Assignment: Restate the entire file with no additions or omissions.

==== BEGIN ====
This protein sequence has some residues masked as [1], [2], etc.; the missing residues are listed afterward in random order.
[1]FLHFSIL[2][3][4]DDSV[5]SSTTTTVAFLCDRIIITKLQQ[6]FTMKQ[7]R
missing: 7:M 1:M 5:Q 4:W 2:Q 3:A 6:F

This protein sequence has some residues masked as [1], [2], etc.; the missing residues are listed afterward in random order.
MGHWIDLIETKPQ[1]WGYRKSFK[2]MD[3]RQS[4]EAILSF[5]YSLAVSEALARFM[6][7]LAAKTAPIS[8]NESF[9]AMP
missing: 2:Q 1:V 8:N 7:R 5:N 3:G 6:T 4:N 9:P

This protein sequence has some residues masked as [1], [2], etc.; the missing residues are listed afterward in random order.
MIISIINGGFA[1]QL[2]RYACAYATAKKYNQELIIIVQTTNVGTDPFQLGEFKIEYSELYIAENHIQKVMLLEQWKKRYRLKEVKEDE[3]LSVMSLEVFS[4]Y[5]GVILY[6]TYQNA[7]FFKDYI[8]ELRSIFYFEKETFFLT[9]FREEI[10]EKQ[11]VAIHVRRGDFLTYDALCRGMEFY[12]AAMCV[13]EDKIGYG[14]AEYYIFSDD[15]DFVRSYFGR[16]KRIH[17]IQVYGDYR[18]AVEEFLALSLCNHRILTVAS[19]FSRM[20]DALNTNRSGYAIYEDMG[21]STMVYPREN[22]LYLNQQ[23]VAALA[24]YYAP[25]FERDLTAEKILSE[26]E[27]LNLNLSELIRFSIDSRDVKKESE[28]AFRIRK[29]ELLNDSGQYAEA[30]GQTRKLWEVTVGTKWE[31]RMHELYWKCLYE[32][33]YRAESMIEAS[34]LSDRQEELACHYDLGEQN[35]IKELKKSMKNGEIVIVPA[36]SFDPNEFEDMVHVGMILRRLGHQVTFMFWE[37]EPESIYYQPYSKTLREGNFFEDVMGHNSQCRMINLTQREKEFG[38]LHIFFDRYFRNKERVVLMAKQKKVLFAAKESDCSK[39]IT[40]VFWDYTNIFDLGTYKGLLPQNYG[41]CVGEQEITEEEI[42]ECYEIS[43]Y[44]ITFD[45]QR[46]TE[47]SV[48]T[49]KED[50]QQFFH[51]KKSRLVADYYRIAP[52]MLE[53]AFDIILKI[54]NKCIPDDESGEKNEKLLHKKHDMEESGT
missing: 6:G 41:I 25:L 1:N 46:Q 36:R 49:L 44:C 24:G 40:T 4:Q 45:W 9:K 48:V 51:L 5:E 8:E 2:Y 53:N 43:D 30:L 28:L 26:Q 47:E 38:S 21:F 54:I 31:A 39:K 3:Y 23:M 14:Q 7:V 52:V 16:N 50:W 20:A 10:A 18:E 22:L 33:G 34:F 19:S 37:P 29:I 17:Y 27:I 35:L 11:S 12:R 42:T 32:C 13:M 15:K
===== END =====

This protein sequence has some residues masked as [1], [2], etc.; the missing residues are listed afterward in random order.
[1]FLHFSIL[2][3][4]DDSV[5]SSTTTTVAFLCDRIIITKLQQ[6]FTMKQ[7]R
missing: 7:M 1:M 5:Q 4:W 2:Q 3:A 6:F

This protein sequence has some residues masked as [1], [2], etc.; the missing residues are listed afterward in random order.
MGHWIDLIETKPQ[1]WGYRKSFK[2]MD[3]RQS[4]EAILSF[5]YSLAVSEALARFM[6][7]LAAKTAPIS[8]NESF[9]AMP
missing: 2:Q 1:V 8:N 7:R 5:N 3:G 6:T 4:N 9:P

This protein sequence has some residues masked as [1], [2], etc.; the missing residues are listed afterward in random order.
MIISIINGGFA[1]QL[2]RYACAYATAKKYNQELIIIVQTTNVGTDPFQLGEFKIEYSELYIAENHIQKVMLLEQWKKRYRLKEVKEDE[3]LSVMSLEVFS[4]Y[5]GVILY[6]TYQNA[7]FFKDYI[8]ELRSIFYFEKETFFLT[9]FREEI[10]EKQ[11]VAIHVRRGDFLTYDALCRGMEFY[12]AAMCV[13]EDKIGYG[14]AEYYIFSDD[15]DFVRSYFGR[16]KRIH[17]IQVYGDYR[18]AVEEFLALSLCNHRILTVAS[19]FSRM[20]DALNTNRSGYAIYEDMG[21]STMVYPREN[22]LYLNQQ[23]VAALA[24]YYAP[25]FERDLTAEKILSE[26]E[27]LNLNLSELIRFSIDSRDVKKESE[28]AFRIRK[29]ELLNDSGQYAEA[30]GQTRKLWEVTVGTKWE[31]RMHELYWKCLYE[32][33]YRAESMIEAS[34]LSDRQEELACHYDLGEQN[35]IKELKKSMKNGEIVIVPA[36]SFDPNEFEDMVHVGMILRRLGHQVTFMFWE[37]EPESIYYQPYSKTLREGNFFEDVMGHNSQCRMINLTQREKEFG[38]LHIFFDRYFRNKERVVLMAKQKKVLFAAKESDCSK[39]IT[40]VFWDYTNIFDLGTYKGLLPQNYG[41]CVGEQEITEEEI[42]ECYEIS[43]Y[44]ITFD[45]QR[46]TE[47]SV[48]T[49]KED[50]QQFFH[51]KKSRLVADYYRIAP[52]MLE[53]AFDIILKI[54]NKCIPDDESGEKNEKLLHKKHDMEESGT
missing: 6:G 41:I 25:L 1:N 46:Q 36:R 49:L 44:C 24:G 40:T 4:Q 45:W 9:K 48:V 51:L 5:E 8:E 2:Y 53:N 43:D 30:L 28:L 26:Q 47:E 38:S 21:F 54:I 31:A 39:K 3:Y 23:M 14:Q 7:V 52:V 16:N 50:W 20:A 10:A 18:E 22:L 33:G 34:F 19:S 37:P 29:I 17:Y 27:I 35:L 11:S 12:R 42:T 32:C 13:M 15:K